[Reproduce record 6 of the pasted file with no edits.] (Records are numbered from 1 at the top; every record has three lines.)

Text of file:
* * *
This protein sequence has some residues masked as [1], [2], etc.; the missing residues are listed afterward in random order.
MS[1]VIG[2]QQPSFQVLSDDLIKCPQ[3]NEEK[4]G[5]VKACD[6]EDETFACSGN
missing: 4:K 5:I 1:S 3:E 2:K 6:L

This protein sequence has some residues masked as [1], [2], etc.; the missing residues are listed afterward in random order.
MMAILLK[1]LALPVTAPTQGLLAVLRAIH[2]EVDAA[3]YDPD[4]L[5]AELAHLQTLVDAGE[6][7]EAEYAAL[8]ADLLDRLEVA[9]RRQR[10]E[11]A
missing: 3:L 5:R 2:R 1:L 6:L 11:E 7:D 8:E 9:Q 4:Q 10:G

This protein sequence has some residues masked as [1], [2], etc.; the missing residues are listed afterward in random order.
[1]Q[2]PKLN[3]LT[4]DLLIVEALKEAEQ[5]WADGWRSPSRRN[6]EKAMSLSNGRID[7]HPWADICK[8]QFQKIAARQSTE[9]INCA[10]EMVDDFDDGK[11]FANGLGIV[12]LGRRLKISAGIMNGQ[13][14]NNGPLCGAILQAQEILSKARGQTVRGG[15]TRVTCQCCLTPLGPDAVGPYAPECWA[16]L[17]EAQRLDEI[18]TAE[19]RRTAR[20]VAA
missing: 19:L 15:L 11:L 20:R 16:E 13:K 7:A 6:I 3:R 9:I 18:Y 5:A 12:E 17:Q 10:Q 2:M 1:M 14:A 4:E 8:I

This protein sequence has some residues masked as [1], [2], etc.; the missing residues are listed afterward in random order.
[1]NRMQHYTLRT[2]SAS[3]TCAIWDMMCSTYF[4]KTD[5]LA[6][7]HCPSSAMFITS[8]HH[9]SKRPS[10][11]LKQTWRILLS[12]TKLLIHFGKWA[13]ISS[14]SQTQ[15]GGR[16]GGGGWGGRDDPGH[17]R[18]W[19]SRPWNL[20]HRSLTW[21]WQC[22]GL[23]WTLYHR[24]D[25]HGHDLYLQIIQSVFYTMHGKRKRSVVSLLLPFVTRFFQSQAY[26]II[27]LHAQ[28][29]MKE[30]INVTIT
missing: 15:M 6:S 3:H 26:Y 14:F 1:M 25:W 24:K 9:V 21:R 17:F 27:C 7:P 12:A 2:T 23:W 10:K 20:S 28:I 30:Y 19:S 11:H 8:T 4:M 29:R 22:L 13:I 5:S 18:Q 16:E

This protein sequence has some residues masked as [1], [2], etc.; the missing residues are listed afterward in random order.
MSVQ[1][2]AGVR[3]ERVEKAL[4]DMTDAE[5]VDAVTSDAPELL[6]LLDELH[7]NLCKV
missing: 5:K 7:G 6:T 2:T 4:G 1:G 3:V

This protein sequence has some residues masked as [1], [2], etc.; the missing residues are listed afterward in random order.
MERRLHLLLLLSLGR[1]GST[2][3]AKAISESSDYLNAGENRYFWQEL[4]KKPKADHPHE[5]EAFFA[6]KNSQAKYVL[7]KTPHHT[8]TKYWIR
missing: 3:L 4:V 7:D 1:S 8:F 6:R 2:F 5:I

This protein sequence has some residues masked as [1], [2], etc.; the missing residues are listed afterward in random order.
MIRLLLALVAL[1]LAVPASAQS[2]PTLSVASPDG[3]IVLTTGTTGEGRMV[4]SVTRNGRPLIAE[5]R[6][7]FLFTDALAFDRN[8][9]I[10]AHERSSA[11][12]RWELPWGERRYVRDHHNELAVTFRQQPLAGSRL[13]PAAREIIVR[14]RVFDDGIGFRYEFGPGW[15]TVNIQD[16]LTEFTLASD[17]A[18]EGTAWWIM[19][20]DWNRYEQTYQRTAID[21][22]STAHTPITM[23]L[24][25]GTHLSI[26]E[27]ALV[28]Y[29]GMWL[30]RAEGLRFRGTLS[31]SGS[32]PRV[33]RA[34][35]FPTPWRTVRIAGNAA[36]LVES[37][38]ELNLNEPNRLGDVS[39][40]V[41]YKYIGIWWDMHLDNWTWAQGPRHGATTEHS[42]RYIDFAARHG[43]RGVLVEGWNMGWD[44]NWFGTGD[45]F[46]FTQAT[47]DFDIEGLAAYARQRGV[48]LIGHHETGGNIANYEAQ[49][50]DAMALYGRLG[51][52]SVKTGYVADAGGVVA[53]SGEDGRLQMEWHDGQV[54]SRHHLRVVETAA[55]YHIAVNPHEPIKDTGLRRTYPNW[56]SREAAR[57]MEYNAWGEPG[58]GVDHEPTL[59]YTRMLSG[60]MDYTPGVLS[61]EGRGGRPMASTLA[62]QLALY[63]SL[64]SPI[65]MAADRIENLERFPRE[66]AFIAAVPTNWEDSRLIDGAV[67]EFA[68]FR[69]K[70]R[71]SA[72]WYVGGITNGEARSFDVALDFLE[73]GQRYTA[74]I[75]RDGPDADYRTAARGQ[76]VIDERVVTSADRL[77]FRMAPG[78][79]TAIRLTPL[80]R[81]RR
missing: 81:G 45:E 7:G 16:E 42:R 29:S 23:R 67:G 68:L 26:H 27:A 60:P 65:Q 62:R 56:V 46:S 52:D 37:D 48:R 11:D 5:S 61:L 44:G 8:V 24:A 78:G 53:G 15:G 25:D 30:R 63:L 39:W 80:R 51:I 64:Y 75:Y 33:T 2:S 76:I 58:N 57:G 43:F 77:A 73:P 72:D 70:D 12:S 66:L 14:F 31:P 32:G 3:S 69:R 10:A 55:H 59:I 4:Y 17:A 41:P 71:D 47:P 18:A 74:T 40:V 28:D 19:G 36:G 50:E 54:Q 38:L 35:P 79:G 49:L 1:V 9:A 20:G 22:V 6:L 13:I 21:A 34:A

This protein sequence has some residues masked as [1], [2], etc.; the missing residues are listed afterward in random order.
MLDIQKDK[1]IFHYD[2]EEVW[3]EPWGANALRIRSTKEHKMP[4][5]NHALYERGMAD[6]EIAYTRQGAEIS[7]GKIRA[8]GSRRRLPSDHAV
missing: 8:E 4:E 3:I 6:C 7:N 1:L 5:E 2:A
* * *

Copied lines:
This protein sequence has some residues masked as [1], [2], etc.; the missing residues are listed afterward in random order.
MERRLHLLLLLSLGR[1]GST[2][3]AKAISESSDYLNAGENRYFWQEL[4]KKPKADHPHE[5]EAFFA[6]KNSQAKYVL[7]KTPHHT[8]TKYWIR
missing: 3:L 4:V 7:D 1:S 8:F 6:R 2:F 5:I